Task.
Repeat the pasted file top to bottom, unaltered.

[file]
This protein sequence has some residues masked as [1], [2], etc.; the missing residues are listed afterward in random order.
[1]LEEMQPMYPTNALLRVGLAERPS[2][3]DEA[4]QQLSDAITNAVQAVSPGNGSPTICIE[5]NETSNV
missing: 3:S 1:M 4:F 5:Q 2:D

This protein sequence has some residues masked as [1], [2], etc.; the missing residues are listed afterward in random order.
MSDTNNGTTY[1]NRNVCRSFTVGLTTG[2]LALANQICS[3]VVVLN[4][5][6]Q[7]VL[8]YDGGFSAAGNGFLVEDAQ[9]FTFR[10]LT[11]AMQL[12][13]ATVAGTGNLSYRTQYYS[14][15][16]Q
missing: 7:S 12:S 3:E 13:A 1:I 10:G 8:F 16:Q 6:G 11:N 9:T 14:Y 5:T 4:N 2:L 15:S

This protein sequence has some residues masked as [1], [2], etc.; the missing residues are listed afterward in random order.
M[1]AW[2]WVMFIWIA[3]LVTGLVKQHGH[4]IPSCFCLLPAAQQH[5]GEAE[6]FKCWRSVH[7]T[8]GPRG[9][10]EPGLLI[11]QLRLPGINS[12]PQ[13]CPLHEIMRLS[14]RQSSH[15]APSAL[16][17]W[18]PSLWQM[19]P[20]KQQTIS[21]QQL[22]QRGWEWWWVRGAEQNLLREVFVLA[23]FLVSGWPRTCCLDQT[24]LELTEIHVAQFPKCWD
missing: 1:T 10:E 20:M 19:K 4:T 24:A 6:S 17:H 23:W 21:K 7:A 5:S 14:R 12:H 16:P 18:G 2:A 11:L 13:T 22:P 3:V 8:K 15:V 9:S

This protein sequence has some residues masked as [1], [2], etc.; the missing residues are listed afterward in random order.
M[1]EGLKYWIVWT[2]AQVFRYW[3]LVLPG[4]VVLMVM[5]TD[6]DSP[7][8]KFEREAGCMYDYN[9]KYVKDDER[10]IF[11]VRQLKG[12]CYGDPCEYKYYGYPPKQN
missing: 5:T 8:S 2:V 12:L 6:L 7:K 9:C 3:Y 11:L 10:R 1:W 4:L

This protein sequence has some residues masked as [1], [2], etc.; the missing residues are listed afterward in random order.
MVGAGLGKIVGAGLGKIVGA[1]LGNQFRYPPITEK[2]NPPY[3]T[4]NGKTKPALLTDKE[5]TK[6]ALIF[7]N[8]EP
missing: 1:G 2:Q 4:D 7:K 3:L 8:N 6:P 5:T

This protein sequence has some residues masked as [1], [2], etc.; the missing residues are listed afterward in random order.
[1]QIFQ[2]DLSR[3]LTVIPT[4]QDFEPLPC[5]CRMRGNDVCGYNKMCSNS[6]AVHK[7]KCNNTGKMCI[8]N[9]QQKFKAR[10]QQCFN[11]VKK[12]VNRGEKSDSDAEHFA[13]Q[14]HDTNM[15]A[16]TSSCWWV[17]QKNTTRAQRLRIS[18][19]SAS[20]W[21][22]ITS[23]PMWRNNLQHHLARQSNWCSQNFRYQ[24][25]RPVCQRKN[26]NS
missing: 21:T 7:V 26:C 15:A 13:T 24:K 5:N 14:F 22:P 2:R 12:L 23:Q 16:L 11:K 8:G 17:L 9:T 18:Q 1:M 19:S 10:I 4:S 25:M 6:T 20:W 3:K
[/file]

This protein sequence has some residues masked as [1], [2], etc.; the missing residues are listed afterward in random order.
[1]LEEMQPMYPTNALLRVGLAERPS[2][3]DEA[4]QQLSDAITNAVQAVSPGNGSPTICIE[5]NETSNV
missing: 3:S 1:M 4:F 5:Q 2:D

This protein sequence has some residues masked as [1], [2], etc.; the missing residues are listed afterward in random order.
MSDTNNGTTY[1]NRNVCRSFTVGLTTG[2]LALANQICS[3]VVVLN[4][5][6]Q[7]VL[8]YDGGFSAAGNGFLVEDAQ[9]FTFR[10]LT[11]AMQL[12][13]ATVAGTGNLSYRTQYYS[14][15][16]Q
missing: 7:S 12:S 3:E 13:A 1:I 10:G 8:F 16:Q 6:G 11:N 9:T 14:Y 5:T 4:N 2:L 15:S

This protein sequence has some residues masked as [1], [2], etc.; the missing residues are listed afterward in random order.
M[1]AW[2]WVMFIWIA[3]LVTGLVKQHGH[4]IPSCFCLLPAAQQH[5]GEAE[6]FKCWRSVH[7]T[8]GPRG[9][10]EPGLLI[11]QLRLPGINS[12]PQ[13]CPLHEIMRLS[14]RQSSH[15]APSAL[16][17]W[18]PSLWQM[19]P[20]KQQTIS[21]QQL[22]QRGWEWWWVRGAEQNLLREVFVLA[23]FLVSGWPRTCCLDQT[24]LELTEIHVAQFPKCWD
missing: 1:T 10:E 20:M 19:K 4:T 24:A 6:S 17:H 23:W 21:K 7:A 5:S 14:R 12:H 16:P 18:G 2:A 11:L 13:T 22:P 3:V 8:K 15:V 9:S

This protein sequence has some residues masked as [1], [2], etc.; the missing residues are listed afterward in random order.
M[1]EGLKYWIVWT[2]AQVFRYW[3]LVLPG[4]VVLMVM[5]TD[6]DSP[7][8]KFEREAGCMYDYN[9]KYVKDDER[10]IF[11]VRQLKG[12]CYGDPCEYKYYGYPPKQN
missing: 5:T 8:S 2:V 12:L 6:L 7:K 9:C 3:Y 11:L 10:R 1:W 4:L

This protein sequence has some residues masked as [1], [2], etc.; the missing residues are listed afterward in random order.
MVGAGLGKIVGAGLGKIVGA[1]LGNQFRYPPITEK[2]NPPY[3]T[4]NGKTKPALLTDKE[5]TK[6]ALIF[7]N[8]EP
missing: 1:G 2:Q 4:D 7:K 3:L 8:N 6:P 5:T

This protein sequence has some residues masked as [1], [2], etc.; the missing residues are listed afterward in random order.
[1]QIFQ[2]DLSR[3]LTVIPT[4]QDFEPLPC[5]CRMRGNDVCGYNKMCSNS[6]AVHK[7]KCNNTGKMCI[8]N[9]QQKFKAR[10]QQCFN[11]VKK[12]VNRGEKSDSDAEHFA[13]Q[14]HDTNM[15]A[16]TSSCWWV[17]QKNTTRAQRLRIS[18][19]SAS[20]W[21][22]ITS[23]PMWRNNLQHHLARQSNWCSQNFRYQ[24][25]RPVCQRKN[26]NS
missing: 21:T 7:V 26:C 15:A 13:T 24:K 5:N 14:F 22:P 2:R 12:L 23:Q 16:L 11:K 8:G 17:L 9:T 18:Q 1:M 19:S 10:I 4:S 25:M 6:T 20:W 3:K